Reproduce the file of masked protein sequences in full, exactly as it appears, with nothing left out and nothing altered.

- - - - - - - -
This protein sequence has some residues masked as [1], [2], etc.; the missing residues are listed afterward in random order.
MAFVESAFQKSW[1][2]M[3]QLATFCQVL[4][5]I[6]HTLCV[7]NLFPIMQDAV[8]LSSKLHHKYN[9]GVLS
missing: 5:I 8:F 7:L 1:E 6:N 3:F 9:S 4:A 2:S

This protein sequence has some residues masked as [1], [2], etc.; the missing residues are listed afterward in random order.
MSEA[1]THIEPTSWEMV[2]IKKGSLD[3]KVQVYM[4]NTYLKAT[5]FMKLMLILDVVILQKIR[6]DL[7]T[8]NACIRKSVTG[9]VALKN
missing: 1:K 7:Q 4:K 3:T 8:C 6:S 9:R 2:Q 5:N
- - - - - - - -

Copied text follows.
This protein sequence has some residues masked as [1], [2], etc.; the missing residues are listed afterward in random order.
MAFVESAFQKSW[1][2]M[3]QLATFCQVL[4][5]I[6]HTLCV[7]NLFPIMQDAV[8]LSSKLHHKYN[9]GVLS
missing: 5:I 8:F 7:L 1:E 6:N 3:F 9:S 4:A 2:S

This protein sequence has some residues masked as [1], [2], etc.; the missing residues are listed afterward in random order.
MSEA[1]THIEPTSWEMV[2]IKKGSLD[3]KVQVYM[4]NTYLKAT[5]FMKLMLILDVVILQKIR[6]DL[7]T[8]NACIRKSVTG[9]VALKN
missing: 1:K 7:Q 4:K 3:T 8:C 6:S 9:R 2:Q 5:N